I didn't have the energy to argue. I didn't want to watch anything about America. I had grown tired of America and the back and forth bickering and debating between the left and the right. I didn't want to be affiliated with any political party, but I've been saddened by how polarized we'd become.

Polarization. I had no idea I would discover this to be a deliberate strategy, that America had been and continues to be subliminally strong armed into voting the way of shame. But I wasn't ashamed of anything and neither are many of my friends and colleagues. However, the narrative unfolding in the media demands we listen and pay attention to it. I'll call it the shaming of America. We're racist thieves and we must be reminded at every opportunity.

Photo I took when visiting Washington D.C.

In truth, I wanted to watch Melissa McCarthy in her new movie, Tammy. I needed the comedic relief, but no. Okay, I conceded after Tim reminded me of its scathing review by USMagazine, calling it a career intervention for McCarthy. How wrong is that?

The hell?

The movie we watched instead is based on Dinesh D’Souza's new book, America: Imagine the World Without Her. I won't go into the details, but the movie is very well put together, inviting far left views as well as representing another narrative which shines a different light onto America and who she is.

We are reminded of the untold stories which make us strong and proud to have come from such a great country. We are reminded of the horrors, also untold, which would show the unjust in the way we approach society today. We are all equally at fault for the America we are building for the future if we cannot come together and build a narrative that is just and accurate.

You cannot fix a problem if you're not willing to have that dialogue. Mr. D'Souza seems to have brought some issues to the table. I'm just not so sure America is ready to have that dialogue. We'll see.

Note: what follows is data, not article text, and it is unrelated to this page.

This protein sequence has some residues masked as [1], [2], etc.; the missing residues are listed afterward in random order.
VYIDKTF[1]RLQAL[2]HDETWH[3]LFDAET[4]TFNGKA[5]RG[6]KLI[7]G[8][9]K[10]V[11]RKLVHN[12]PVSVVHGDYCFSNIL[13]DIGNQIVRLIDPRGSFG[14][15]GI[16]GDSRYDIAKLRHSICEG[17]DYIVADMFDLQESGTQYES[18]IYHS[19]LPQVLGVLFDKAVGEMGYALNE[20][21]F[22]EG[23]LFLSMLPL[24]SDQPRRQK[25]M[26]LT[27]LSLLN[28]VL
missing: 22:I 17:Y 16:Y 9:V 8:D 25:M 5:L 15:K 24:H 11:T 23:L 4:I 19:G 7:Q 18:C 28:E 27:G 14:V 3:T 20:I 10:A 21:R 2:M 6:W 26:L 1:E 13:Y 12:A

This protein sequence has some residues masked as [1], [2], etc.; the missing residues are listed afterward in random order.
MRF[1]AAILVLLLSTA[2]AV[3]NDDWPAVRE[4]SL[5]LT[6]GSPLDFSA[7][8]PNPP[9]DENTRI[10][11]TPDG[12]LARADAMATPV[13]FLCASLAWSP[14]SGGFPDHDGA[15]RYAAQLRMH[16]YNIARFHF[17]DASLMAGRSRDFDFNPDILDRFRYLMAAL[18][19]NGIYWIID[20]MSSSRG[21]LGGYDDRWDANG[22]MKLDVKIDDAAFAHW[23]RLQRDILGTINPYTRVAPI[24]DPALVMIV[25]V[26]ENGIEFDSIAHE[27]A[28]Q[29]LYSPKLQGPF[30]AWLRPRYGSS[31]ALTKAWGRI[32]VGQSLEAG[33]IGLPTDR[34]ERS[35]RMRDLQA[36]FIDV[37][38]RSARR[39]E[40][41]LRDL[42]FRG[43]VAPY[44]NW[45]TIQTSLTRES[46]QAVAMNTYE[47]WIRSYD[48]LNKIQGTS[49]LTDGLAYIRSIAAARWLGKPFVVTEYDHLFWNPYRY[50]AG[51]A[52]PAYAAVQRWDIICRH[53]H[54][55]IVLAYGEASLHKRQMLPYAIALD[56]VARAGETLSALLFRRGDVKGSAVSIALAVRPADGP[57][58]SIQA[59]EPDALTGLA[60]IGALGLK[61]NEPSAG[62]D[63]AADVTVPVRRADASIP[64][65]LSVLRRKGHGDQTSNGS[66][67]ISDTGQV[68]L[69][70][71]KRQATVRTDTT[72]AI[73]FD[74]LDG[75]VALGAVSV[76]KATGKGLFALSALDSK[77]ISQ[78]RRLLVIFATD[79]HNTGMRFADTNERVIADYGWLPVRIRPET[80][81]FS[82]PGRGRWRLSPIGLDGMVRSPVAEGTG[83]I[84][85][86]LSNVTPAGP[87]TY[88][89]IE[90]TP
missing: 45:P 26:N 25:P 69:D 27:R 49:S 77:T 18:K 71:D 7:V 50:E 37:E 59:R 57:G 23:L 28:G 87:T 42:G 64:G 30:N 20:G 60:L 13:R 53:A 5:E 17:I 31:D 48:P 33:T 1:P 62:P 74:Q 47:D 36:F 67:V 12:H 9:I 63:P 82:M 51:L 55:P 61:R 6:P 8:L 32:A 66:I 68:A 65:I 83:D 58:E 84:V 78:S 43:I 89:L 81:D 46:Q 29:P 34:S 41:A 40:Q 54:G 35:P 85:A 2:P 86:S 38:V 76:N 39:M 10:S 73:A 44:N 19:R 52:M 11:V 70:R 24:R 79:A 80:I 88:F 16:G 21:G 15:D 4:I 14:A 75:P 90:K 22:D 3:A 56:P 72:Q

If you're like me and have been feeling a little beaten up by the political pow wow in the media, go see this movie. You'll feel much better!

Everyone in the theater applauded. It was the first time I'd ever witnessed such a thing and it made me feel good about America, whereas before entering, I'd felt indifferent and a little depressed.

I love America. What are your thoughts? Has America disappointed you? Are things that bad, or are they promising?

From our recent visit to D.C.

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07 July 2014

Making No Progress, Suggestions are Welcome!!

Okay, I apologize. I submitted this photo while in Tampa this afternoon. I thought it expressed exactly how I felt at the moment. I experienced this urge to write something and all I had available as a conduit to the blog-o-sphere was my iPhone and iPad.

I snapped this photo from my Bitstrips app over a week ago. But, today is when I realized my block, so I posted the photo from my iPhone and then ventured back to address you folks with one question.

What do you do to overcome severe writer's block?

I need your help!! :(